Radical revolutionaries, maniacal Marines, sexual shenanigans, dodgy dealings, horny hippies, Hare Krishnas and High Court judges: this is the stranger-than-fiction story of American military deserter Douglas Beane. From the violence of Vietnam in the Seventies to beach life in Brunswick Heads in the Eighties, Doug’s case rattled the echelons of power in Washington and Canberra while proving beyond any reasonable doubt that the man himself was one of the world’s most accomplished lovers — if one of its most lacklustre fighters.

Douglas Beane was forced to live an itinerant life on the run in Australia.
The Sun-Herald newspaper devoted five full pages to Doug’s story.
The only thing more sensational than Doug’s life as fugitive was his love life.
Doug would fight the American government’s attempt to
extradite him in the Australian High Court.
Doug’s arrest Down Under made news all around the world, with intense interest in his native state of Vermont, with this story appearing on the front page of the Rutland Herald.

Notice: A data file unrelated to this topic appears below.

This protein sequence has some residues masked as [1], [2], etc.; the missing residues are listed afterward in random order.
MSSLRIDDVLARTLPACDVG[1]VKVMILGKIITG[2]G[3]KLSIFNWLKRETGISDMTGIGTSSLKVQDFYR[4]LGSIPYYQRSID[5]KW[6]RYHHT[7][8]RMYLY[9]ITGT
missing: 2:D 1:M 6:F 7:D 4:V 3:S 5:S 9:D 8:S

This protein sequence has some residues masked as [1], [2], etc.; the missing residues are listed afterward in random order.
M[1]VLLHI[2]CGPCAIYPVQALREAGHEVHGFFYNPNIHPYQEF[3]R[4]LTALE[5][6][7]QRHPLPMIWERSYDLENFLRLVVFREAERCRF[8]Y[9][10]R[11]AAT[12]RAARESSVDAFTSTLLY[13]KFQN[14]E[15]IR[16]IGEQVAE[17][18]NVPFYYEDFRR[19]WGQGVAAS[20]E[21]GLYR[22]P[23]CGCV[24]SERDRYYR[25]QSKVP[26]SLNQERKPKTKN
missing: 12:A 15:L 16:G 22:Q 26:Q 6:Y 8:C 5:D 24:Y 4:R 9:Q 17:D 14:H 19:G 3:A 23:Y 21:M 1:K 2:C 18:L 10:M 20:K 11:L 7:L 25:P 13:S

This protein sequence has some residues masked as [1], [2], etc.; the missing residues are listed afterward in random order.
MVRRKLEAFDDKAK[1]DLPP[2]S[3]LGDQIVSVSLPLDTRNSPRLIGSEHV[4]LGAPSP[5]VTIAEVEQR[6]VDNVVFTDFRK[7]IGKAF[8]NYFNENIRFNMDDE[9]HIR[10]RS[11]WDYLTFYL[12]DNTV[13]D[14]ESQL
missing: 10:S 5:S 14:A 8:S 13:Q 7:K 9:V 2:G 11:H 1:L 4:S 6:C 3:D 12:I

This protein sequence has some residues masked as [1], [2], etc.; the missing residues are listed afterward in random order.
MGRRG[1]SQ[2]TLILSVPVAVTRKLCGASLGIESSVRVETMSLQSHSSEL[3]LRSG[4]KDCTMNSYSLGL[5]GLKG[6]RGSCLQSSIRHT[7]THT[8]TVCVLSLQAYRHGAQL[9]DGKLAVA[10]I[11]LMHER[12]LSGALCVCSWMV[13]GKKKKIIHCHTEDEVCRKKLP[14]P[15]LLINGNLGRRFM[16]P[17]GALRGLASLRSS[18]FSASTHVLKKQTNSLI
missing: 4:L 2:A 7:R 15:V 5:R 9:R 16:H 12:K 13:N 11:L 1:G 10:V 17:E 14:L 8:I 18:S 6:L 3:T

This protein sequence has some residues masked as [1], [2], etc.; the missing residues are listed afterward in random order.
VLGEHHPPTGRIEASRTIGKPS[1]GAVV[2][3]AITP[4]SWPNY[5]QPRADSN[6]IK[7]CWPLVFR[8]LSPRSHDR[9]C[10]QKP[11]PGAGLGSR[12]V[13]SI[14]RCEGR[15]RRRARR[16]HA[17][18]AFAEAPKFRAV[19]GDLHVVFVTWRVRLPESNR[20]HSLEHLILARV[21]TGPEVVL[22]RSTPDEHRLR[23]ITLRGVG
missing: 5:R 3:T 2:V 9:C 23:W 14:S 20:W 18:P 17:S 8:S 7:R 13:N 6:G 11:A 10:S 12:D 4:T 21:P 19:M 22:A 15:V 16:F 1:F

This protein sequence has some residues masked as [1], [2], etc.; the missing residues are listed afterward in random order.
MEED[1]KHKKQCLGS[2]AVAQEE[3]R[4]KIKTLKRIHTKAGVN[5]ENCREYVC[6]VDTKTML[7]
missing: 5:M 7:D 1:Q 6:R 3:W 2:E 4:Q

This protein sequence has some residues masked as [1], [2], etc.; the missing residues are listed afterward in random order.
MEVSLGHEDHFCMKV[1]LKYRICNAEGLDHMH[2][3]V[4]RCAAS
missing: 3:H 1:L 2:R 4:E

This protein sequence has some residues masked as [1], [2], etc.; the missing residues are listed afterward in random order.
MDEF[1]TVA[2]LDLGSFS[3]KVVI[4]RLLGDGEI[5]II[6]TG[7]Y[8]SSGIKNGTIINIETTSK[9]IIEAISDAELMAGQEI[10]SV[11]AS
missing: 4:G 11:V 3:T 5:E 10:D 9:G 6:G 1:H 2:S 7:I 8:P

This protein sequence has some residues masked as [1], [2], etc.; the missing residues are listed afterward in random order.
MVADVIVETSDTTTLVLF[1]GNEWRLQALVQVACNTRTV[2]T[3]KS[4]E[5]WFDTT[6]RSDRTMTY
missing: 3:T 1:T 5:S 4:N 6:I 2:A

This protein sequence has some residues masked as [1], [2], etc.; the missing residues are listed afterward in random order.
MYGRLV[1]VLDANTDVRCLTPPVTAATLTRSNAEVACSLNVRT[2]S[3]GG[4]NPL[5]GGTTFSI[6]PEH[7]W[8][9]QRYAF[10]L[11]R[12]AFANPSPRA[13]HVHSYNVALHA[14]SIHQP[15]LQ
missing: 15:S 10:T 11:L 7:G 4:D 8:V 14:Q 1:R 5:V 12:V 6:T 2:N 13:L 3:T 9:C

Private James Coughlan only saw one day of combat — 25 April 1915 at Gallipoli — yet his war would continue at home for years, one of thousands whose quiet fates are often forgotten on Anzac Day. Hear the episode below or at iTunes, Spotify or Google Podcasts.

James Coughlan was born in 1889, grew up on a farm on the Omeo Plains in north-eastern Victoria, and was among the first men from his district to enlist in the AIF. After training at Broadmeadows, he sailed for the Middle East, arriving in Egypt in early February 1915. Just as in the film Gallipoli, James was thrilled by this exotic land and had no idea of the fate that awaited him on an obscure Turkish peninsula. For the story of James’s sister Bertha Coughlan — click here.

This 1939 case seemed ripped from the pages of a detective novel — and may even have been inspired by one. There was the man with the murky past. Sisters who met sudden suspicious deaths. A corpse that had to be exhumed. Crucial evidence that was allowed to be destroyed and a coroner with a bizarre conflict of interest. Adding to the sensation: police thought by solving the Walwa mystery, they might also solve Australia’s most famous unsolved murder — that of the Pyjama Girl.